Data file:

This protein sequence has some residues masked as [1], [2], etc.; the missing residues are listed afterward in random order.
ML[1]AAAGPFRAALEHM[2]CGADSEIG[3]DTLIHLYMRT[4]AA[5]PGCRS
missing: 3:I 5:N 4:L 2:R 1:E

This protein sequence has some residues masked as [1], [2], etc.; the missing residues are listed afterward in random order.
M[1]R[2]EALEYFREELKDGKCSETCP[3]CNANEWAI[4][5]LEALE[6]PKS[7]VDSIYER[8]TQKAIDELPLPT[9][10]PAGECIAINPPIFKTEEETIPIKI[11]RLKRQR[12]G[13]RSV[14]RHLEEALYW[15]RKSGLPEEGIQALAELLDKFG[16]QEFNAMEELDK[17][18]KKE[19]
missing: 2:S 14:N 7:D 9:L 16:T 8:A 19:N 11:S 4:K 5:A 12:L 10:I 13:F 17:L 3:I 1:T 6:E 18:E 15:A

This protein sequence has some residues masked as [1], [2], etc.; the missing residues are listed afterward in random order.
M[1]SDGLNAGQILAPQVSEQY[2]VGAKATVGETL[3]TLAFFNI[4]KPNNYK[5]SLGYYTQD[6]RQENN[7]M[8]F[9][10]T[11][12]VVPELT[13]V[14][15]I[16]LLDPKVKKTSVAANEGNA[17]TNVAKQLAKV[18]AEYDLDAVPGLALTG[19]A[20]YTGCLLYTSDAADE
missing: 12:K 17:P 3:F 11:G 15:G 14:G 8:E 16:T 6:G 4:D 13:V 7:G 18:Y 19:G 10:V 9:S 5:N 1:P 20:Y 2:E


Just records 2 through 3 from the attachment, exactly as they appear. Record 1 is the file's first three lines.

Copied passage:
This protein sequence has some residues masked as [1], [2], etc.; the missing residues are listed afterward in random order.
M[1]R[2]EALEYFREELKDGKCSETCP[3]CNANEWAI[4][5]LEALE[6]PKS[7]VDSIYER[8]TQKAIDELPLPT[9][10]PAGECIAINPPIFKTEEETIPIKI[11]RLKRQR[12]G[13]RSV[14]RHLEEALYW[15]RKSGLPEEGIQALAELLDKFG[16]QEFNAMEELDK[17][18]KKE[19]
missing: 2:S 14:N 7:D 9:L 16:T 8:A 19:N 11:S 4:K 5:A 12:L 10:I 13:F 17:L 3:I 1:T 6:E 18:E 15:A

This protein sequence has some residues masked as [1], [2], etc.; the missing residues are listed afterward in random order.
M[1]SDGLNAGQILAPQVSEQY[2]VGAKATVGETL[3]TLAFFNI[4]KPNNYK[5]SLGYYTQD[6]RQENN[7]M[8]F[9][10]T[11][12]VVPELT[13]V[14][15]I[16]LLDPKVKKTSVAANEGNA[17]TNVAKQLAKV[18]AEYDLDAVPGLALTG[19]A[20]YTGCLLYTSDAADE
missing: 12:K 17:P 3:F 11:G 15:G 14:G 8:E 16:T 6:G 4:D 13:V 7:G 18:Y 19:G 10:V 9:S 5:N 1:P 20:Y 2:E